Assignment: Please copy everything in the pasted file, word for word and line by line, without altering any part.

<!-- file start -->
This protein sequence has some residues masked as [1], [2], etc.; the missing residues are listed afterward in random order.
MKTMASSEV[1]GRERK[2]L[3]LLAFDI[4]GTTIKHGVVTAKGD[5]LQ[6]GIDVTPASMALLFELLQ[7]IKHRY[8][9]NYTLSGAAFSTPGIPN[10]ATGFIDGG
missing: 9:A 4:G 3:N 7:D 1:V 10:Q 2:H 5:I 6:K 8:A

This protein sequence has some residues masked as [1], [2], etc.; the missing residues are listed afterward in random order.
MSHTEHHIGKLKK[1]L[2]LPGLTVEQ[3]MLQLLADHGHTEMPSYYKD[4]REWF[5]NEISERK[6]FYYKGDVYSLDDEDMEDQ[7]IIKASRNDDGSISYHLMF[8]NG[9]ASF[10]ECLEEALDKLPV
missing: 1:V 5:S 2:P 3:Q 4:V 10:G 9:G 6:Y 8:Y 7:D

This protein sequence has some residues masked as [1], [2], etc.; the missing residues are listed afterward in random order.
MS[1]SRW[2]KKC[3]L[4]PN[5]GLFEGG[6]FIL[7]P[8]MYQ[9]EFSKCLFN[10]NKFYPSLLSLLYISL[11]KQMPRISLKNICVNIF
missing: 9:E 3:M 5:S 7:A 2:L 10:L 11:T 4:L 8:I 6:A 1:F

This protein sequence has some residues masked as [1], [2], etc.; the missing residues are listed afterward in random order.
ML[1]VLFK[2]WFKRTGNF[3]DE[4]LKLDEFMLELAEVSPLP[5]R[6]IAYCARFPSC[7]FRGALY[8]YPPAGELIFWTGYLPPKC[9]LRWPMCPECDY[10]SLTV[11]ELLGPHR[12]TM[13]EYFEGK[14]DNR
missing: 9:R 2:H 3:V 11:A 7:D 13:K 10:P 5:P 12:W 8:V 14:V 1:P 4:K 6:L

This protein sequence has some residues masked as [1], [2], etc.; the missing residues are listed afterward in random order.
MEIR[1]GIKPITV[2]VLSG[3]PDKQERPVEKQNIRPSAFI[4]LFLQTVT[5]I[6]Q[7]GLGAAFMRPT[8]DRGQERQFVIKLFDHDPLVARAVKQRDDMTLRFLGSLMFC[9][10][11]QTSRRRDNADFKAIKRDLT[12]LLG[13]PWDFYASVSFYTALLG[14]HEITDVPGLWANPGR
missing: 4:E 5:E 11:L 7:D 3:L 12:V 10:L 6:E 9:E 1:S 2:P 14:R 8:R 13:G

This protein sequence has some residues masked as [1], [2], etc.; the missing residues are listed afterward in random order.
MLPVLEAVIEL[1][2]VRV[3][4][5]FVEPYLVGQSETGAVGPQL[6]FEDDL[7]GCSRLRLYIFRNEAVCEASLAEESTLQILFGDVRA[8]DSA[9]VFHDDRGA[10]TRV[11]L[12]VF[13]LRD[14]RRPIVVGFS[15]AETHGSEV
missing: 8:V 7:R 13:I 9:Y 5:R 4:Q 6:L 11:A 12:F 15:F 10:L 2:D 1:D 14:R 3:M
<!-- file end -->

This protein sequence has some residues masked as [1], [2], etc.; the missing residues are listed afterward in random order.
MKTMASSEV[1]GRERK[2]L[3]LLAFDI[4]GTTIKHGVVTAKGD[5]LQ[6]GIDVTPASMALLFELLQ[7]IKHRY[8][9]NYTLSGAAFSTPGIPN[10]ATGFIDGG
missing: 9:A 4:G 3:N 7:D 1:V 10:Q 2:H 5:I 6:K 8:A

This protein sequence has some residues masked as [1], [2], etc.; the missing residues are listed afterward in random order.
MSHTEHHIGKLKK[1]L[2]LPGLTVEQ[3]MLQLLADHGHTEMPSYYKD[4]REWF[5]NEISERK[6]FYYKGDVYSLDDEDMEDQ[7]IIKASRNDDGSISYHLMF[8]NG[9]ASF[10]ECLEEALDKLPV
missing: 1:V 5:S 2:P 3:Q 4:V 10:G 9:G 6:Y 8:Y 7:D

This protein sequence has some residues masked as [1], [2], etc.; the missing residues are listed afterward in random order.
MS[1]SRW[2]KKC[3]L[4]PN[5]GLFEGG[6]FIL[7]P[8]MYQ[9]EFSKCLFN[10]NKFYPSLLSLLYISL[11]KQMPRISLKNICVNIF
missing: 9:E 3:M 5:S 7:A 2:L 10:L 11:T 4:L 8:I 6:A 1:F

This protein sequence has some residues masked as [1], [2], etc.; the missing residues are listed afterward in random order.
ML[1]VLFK[2]WFKRTGNF[3]DE[4]LKLDEFMLELAEVSPLP[5]R[6]IAYCARFPSC[7]FRGALY[8]YPPAGELIFWTGYLPPKC[9]LRWPMCPECDY[10]SLTV[11]ELLGPHR[12]TM[13]EYFEGK[14]DNR
missing: 9:R 2:H 3:V 11:A 7:D 13:K 10:P 5:P 12:W 8:V 14:V 1:P 4:K 6:L

This protein sequence has some residues masked as [1], [2], etc.; the missing residues are listed afterward in random order.
MEIR[1]GIKPITV[2]VLSG[3]PDKQERPVEKQNIRPSAFI[4]LFLQTVT[5]I[6]Q[7]GLGAAFMRPT[8]DRGQERQFVIKLFDHDPLVARAVKQRDDMTLRFLGSLMFC[9][10][11]QTSRRRDNADFKAIKRDLT[12]LLG[13]PWDFYASVSFYTALLG[14]HEITDVPGLWANPGR
missing: 4:E 5:E 11:L 7:D 3:L 12:V 10:L 6:E 9:E 1:S 2:P 14:R 8:R 13:G

This protein sequence has some residues masked as [1], [2], etc.; the missing residues are listed afterward in random order.
MLPVLEAVIEL[1][2]VRV[3][4][5]FVEPYLVGQSETGAVGPQL[6]FEDDL[7]GCSRLRLYIFRNEAVCEASLAEESTLQILFGDVRA[8]DSA[9]VFHDDRGA[10]TRV[11]L[12]VF[13]LRD[14]RRPIVVGFS[15]AETHGSEV
missing: 8:V 7:R 13:I 9:Y 5:R 4:Q 6:L 11:A 12:F 15:F 10:L 2:D 1:D 14:R 3:M